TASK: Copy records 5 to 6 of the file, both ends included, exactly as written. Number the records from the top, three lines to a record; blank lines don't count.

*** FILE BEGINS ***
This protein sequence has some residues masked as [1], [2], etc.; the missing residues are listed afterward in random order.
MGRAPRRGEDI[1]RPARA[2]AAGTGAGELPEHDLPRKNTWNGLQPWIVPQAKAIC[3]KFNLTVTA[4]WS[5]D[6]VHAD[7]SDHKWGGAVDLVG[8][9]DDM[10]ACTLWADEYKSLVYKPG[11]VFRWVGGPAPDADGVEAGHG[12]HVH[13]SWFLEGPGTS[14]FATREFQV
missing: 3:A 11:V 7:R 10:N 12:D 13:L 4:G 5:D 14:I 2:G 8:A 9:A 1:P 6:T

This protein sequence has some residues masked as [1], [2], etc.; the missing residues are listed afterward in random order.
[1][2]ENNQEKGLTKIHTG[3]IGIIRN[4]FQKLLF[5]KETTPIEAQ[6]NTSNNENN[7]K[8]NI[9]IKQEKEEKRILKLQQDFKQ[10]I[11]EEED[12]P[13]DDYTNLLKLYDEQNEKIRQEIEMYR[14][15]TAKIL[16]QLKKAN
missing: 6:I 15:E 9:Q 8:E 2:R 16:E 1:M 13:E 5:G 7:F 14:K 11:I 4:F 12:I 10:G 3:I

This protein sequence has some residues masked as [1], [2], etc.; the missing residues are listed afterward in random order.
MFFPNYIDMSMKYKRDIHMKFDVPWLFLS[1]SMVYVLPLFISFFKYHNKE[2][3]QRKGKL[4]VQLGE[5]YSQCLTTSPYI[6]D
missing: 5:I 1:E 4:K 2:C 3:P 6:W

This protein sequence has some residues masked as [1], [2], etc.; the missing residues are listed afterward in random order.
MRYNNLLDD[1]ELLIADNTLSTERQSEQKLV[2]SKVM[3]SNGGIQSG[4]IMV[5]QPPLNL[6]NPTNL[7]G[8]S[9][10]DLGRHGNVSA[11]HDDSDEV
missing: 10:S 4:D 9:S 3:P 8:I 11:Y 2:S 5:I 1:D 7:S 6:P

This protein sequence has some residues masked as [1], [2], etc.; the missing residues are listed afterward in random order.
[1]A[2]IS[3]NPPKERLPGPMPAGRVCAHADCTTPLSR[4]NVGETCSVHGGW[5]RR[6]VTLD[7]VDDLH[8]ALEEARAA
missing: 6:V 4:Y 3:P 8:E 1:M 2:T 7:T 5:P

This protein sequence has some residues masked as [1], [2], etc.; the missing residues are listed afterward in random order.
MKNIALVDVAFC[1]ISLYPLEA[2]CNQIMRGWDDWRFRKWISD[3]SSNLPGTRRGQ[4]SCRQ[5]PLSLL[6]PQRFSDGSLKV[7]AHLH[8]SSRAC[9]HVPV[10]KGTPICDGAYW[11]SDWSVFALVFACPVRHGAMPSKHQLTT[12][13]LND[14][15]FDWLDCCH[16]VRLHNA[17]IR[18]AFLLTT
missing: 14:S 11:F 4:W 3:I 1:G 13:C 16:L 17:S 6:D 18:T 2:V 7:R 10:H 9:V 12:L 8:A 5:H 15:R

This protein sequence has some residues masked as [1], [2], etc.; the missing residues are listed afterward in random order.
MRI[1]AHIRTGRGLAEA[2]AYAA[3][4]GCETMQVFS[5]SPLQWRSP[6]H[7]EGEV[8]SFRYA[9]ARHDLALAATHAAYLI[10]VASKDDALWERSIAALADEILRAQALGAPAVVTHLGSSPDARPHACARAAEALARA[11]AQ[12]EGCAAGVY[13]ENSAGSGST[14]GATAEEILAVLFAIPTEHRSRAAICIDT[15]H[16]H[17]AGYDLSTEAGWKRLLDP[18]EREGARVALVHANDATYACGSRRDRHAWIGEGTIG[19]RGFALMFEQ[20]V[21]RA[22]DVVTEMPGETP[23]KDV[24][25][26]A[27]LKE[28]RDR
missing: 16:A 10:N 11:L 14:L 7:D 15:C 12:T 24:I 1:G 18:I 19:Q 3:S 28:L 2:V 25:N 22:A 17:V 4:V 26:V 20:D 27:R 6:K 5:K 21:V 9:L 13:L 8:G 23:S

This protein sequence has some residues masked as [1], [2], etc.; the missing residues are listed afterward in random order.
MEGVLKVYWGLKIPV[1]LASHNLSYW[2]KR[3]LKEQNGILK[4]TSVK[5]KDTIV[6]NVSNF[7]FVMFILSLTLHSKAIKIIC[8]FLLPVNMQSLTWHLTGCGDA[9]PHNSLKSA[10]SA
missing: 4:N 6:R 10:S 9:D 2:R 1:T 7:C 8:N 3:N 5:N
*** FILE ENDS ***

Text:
This protein sequence has some residues masked as [1], [2], etc.; the missing residues are listed afterward in random order.
[1]A[2]IS[3]NPPKERLPGPMPAGRVCAHADCTTPLSR[4]NVGETCSVHGGW[5]RR[6]VTLD[7]VDDLH[8]ALEEARAA
missing: 6:V 4:Y 3:P 8:E 1:M 2:T 7:T 5:P

This protein sequence has some residues masked as [1], [2], etc.; the missing residues are listed afterward in random order.
MKNIALVDVAFC[1]ISLYPLEA[2]CNQIMRGWDDWRFRKWISD[3]SSNLPGTRRGQ[4]SCRQ[5]PLSLL[6]PQRFSDGSLKV[7]AHLH[8]SSRAC[9]HVPV[10]KGTPICDGAYW[11]SDWSVFALVFACPVRHGAMPSKHQLTT[12][13]LND[14][15]FDWLDCCH[16]VRLHNA[17]IR[18]AFLLTT
missing: 14:S 11:F 4:W 3:I 1:G 13:C 16:L 17:S 6:D 18:T 2:V 7:R 10:H 9:V 12:L 8:A 5:H 15:R